Doing Justice

Jan
2013
09

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I will stand at my watchpost, and station myself on the rampart; I will keep watch to see what he will say to me, and what he will answer concerning my complaint.  Then the Lord answered me and said: Write the vision; make it plain on tablets, so that a runner may read it.

Habakkuk 2:1-2

Dennis A. Jacobsen chose Habakkuk to open his book, Doing Justice: Congregations and Community Organizing.  The vision that the Lord wants written down is His promise to bring justice to Israel and to punish the Babylonians, Israel’s oppressors.

Jacobsen is the modern-day herald, emphatically stating that a congregation-organized community is a vehicle of justice.  Doing Justice is jarring.  It’s the shock you get when you leave a warm comfortable apartment and realize it’s colder than you think outside.  He doesn’t mince any words in criticizing the church.  He relates a conversation with a bishop about community organizing:

“He said, ‘The role of the church in society is not to engage systemic injustice but to fill in the gaps.’  This view is, of course, the practical, working theology of most churches in the United States whose social ministry, if it exists at all, is devoted to food pantries, homeless shelters, or walk-a-thons to generate money for this or that cause. . . . Society is pleased to have the church exhaust itself in being merciful toward the casualties of unjust systems.” (pp. 18-19)

Doing Justice made me wonder if my church and I were really serious about justice.  My church feeds people, gives out clothing, funds affordable housing, etc.  Jacobsen says that’s nice, but not enough.  To go further, we’d have to ask questions like, “Why can’t people buy enough groceries for themselves?”  In answering that question, we’d have to confront the systems that maintain economic injustice.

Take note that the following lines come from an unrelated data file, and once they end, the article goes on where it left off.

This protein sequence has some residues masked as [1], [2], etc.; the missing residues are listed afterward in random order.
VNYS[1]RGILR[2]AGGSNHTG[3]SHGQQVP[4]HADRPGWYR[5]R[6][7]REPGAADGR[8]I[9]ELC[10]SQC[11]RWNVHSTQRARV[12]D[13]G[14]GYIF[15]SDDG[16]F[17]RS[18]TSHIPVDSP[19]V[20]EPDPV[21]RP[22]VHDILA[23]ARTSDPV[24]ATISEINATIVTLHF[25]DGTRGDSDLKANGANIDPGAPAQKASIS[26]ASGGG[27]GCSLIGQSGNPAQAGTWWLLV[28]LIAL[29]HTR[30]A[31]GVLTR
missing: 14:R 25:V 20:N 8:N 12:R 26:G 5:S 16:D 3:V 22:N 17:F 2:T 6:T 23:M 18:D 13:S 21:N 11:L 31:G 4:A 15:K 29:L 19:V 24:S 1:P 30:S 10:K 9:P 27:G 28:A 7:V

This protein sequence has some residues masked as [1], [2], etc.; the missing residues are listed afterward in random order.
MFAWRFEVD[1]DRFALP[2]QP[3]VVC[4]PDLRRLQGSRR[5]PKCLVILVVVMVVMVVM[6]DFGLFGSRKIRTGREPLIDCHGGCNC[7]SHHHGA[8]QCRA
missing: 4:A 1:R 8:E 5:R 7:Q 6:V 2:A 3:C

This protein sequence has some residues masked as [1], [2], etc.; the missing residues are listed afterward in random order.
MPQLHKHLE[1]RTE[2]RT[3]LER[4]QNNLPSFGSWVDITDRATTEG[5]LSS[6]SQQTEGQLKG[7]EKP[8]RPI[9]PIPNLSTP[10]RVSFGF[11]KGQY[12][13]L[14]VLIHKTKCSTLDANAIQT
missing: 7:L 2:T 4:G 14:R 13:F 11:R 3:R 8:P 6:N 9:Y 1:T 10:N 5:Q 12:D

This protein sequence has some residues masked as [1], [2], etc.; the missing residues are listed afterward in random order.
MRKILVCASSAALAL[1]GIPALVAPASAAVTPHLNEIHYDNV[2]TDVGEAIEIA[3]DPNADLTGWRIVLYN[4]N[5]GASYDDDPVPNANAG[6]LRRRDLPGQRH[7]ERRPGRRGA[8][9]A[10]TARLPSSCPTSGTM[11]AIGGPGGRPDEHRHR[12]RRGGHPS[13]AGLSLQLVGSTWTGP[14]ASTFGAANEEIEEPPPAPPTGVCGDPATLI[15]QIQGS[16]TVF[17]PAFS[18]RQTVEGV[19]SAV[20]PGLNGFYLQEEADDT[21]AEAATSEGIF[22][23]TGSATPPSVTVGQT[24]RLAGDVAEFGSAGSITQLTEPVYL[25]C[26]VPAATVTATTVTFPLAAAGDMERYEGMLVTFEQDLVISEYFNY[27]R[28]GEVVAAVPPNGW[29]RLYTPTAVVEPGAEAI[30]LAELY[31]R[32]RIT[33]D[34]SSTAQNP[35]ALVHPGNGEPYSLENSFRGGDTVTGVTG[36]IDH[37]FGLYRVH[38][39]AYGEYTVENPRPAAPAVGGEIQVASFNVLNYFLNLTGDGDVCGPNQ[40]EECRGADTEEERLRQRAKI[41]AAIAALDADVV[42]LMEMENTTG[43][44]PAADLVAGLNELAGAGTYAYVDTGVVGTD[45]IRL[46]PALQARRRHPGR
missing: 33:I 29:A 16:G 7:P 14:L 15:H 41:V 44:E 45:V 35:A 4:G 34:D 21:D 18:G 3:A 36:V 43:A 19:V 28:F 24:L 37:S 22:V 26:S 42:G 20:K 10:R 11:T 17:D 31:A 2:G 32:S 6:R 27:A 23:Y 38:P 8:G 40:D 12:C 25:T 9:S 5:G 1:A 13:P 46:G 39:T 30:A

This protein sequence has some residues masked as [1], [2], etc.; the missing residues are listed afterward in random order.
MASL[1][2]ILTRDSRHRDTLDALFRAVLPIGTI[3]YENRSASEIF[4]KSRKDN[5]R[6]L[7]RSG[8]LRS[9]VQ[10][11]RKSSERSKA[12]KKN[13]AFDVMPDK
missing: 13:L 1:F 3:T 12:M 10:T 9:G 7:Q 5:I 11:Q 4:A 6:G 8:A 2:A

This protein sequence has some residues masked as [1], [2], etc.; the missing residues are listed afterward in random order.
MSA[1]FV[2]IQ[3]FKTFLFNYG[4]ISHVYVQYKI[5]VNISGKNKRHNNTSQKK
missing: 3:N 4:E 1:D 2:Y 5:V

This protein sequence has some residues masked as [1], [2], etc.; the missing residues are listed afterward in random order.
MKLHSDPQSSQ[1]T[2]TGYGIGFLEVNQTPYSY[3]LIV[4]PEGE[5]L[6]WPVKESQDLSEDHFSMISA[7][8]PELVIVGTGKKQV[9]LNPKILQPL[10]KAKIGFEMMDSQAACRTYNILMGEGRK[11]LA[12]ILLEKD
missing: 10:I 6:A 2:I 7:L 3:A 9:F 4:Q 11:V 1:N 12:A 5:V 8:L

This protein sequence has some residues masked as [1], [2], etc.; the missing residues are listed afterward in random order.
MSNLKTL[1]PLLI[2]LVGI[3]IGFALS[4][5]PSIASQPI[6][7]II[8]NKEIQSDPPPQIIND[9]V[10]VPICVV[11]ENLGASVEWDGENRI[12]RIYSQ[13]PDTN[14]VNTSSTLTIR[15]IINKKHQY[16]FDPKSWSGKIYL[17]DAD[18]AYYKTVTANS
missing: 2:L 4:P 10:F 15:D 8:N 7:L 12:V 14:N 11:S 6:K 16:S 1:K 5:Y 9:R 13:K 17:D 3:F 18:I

Doing Justice includes a 12-week study guide, which is not “a jumping off point for random conversation.  It is written for those persons inside faith communities who continue to look for the practical handles that will make the presence of creativity, justice, and hope more evident in the culture” (p. 110)  It’s list of national organizations that help develop congregation-based community organizing institutions include:

The Catholic Campaign for Human Development

http://www.usccb.org/about/catholic-campaign-for-human-development/

Direct Action & Research Training Center (DART)

http://www.thedartcenter.org/

The Gamaliel Foundation

http://www.gamaliel.org/

Pacific Institute for Community Organization

http://www.piconetwork.org/about/faith-based-community-organizing

Doing Justice was a great find.  It’s a quick & clear read that I picked it up for $5.00, but it’s worth a lot more.

“Woe to him who builds his realm by unjust gain to set his nest on high,

to escape the clutches of ruin! 

You have plotted the ruin of many peoples,

shaming your own house and forfeiting your life.”

Habakkuk 2:9-10

BOW is my first experience in blogging, and my writing has undergone an evolution since I started. I use If I Knew Then What I Know Now to think aloud about my Christian walk. When you read it, my hope is that WE (the BOW community & friends) then discuss how to apply God's word into our everyday lives in a practical manner. As Christian lay-theologians, we'll talk about our world, and how we can be in it but not of it. So whatever your thoughts are about what you read, PLEASE share.
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  1. pelicanflies

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